A team of lawyers with ties to Oakland City Hall can represent young men accused in a city lawsuit of being gang members, a judge said Thursday.
City Attorney John Russo is seeking a civil gang injunction against 40 men, saying they are Norteño members who terrorize the Fruitvale neighborhood by dealing drugs and battling rivals. He wants to put the men under a curfew and bar them from hanging out together inside a 2-square-mile zone. Violations could mean as much as six months in jail.
Russo's office sought to remove defense lawyers from the firm Siegel and Yee, because Oakland City Councilwoman Jane Brunner works there and because the head of the firm, Dan Siegel, is an unpaid adviser to Mayor Jean Quan.
The dispute has widened a rift between two of the city's most powerful officials, Russo and Quan, even though the city attorney represents the mayor's legal interests.
At a hearing in Alameda County Superior Court, Judge Robert Freedman said the lawyers seeking to represent the alleged gang members had placed a "firewall" between their work and the city's actions. He noted that Brunner had promised to recuse herself from any decision related to the proposed injunction.
The ruling buoyed the 14 defendants who sat in the first two rows of Freedman's courtroom in Oakland - two of whom used canes to walk because of gunshot wounds. Many say they are not gang members, having put past troubles behind them, and would be unfairly punished by the injunction.
Now, the team of attorneys - who include Siegel's son and employee, Michael Siegel - will seek to represent all the men covered by the proposed injunction, including several who are behind bars.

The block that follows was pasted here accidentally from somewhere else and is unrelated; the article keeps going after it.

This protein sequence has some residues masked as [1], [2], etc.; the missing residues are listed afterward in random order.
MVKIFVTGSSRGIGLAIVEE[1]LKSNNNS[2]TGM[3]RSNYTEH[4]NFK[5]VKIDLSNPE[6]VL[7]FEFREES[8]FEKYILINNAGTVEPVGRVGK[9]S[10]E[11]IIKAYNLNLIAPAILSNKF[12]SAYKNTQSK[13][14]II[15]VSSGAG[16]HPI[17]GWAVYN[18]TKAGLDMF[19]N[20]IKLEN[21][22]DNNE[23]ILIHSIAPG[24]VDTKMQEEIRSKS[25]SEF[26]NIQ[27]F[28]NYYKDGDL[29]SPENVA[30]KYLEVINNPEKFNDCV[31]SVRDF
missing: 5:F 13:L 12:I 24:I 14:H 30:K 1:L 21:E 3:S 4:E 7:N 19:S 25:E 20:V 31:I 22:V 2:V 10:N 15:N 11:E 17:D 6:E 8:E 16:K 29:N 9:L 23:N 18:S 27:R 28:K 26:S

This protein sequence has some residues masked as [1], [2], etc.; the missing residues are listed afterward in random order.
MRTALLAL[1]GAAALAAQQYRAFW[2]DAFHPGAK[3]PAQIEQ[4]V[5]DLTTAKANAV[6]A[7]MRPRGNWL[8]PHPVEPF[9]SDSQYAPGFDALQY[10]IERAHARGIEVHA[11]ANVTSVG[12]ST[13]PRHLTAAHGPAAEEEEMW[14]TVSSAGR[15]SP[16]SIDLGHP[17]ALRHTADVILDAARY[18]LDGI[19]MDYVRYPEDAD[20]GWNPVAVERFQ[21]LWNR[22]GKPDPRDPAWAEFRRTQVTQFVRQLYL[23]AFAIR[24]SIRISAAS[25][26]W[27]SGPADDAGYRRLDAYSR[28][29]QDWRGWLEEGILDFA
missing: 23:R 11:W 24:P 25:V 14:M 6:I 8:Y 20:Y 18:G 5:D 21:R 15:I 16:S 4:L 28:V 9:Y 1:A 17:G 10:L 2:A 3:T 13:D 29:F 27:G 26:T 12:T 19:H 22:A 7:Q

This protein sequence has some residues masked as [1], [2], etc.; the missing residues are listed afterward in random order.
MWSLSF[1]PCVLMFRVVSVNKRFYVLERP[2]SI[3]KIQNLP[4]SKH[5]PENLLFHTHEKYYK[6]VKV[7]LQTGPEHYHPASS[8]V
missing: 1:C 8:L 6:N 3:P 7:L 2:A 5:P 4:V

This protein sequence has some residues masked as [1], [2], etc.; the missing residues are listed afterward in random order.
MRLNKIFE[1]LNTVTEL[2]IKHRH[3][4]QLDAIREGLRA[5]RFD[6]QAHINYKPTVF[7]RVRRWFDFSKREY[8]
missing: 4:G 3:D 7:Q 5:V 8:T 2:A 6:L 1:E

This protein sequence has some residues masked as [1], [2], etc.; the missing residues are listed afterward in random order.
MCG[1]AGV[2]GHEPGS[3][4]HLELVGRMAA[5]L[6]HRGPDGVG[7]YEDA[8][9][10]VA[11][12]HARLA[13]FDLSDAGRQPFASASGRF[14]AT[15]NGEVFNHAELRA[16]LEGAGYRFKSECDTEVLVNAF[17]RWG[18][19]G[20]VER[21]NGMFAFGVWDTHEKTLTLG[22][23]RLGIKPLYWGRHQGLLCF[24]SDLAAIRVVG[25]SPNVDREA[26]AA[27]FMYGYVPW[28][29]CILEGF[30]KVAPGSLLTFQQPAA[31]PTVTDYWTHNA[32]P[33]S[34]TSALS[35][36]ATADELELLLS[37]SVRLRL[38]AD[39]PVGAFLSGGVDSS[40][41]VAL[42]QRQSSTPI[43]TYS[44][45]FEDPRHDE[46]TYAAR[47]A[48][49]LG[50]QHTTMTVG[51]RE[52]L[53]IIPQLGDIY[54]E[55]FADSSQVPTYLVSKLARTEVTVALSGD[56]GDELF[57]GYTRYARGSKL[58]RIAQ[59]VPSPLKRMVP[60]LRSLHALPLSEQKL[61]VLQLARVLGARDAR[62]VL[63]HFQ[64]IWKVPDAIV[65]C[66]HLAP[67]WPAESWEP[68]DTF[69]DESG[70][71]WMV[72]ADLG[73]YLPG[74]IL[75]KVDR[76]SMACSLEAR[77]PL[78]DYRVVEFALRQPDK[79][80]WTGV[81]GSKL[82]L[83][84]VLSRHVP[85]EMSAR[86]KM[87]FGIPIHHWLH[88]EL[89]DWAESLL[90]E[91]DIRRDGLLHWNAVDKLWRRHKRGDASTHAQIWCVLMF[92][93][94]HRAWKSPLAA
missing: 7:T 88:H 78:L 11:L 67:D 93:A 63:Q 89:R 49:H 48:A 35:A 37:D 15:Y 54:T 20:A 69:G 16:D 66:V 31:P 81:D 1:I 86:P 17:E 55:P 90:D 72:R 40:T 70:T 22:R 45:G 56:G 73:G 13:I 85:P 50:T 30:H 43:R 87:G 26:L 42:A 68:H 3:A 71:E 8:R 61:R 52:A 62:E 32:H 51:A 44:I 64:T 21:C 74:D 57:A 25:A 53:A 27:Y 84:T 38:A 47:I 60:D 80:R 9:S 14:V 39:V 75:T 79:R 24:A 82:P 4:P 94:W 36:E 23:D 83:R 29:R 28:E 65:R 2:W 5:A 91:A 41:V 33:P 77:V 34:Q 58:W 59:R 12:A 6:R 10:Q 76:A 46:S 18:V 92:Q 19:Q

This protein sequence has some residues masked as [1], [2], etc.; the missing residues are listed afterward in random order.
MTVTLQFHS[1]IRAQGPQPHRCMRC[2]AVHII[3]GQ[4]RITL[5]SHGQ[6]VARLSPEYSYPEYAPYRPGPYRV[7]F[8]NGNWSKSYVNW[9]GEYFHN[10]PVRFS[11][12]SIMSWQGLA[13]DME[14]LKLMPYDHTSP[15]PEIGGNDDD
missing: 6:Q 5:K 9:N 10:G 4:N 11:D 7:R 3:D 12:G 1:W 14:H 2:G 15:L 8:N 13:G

Defendants covered by injunctions in other cities around the state have often struggled to hire lawyers. Criminal defendants have a right to an attorney, even if they can't afford one, but there is no such provision in civil court.
"I was pretty excited about that," defendant Michael Muscadine, 24, said of the ruling. The attorneys "stepped up from day one. If they weren't here, I don't know where I would have turned to."
The city is scheduled to ask for a preliminary injunction at a hearing Feb. 16, although that date is also in contention. Michael Siegel said his team needed more time to prepare, but Deputy City Attorney Rocio Fierro said Fruitvale residents should not have to wait for protection.
"We want the people of Oakland to have their day in court," Fierro said.
The legal battle, along with the case itself, has stirred up strong emotions.
Some activists at Thursday's hearing said the injunction unfairly singles out Latino men who grew up in difficult circumstances.
Fierro suggested that the activists were standing up for the men's "criminal interests."
Complicating matters, attorneys for the city told the judge that the City Council had the authority to force Russo to drop the lawsuit. It's not clear how the council would vote on that question.
At City Hall on Thursday, Quan said she was frustrated that the council had not weighed in on the Fruitvale injunction or a previous one that a judge approved in the northern part of the city. She said such a court order may be effective in the short term, but asked, "Does it make sense to have the entire Fruitvale district off-limits?"
Quan said she would sit down next week with Police Chief Anthony Batts - or his successor, if he leaves - to discuss whether the injunctions are a valuable tool for officers.
By Demian Bulwa and Matthai Kuruvila, email@example.com and firstname.lastname@example.org
Source: San Francisco Chronicle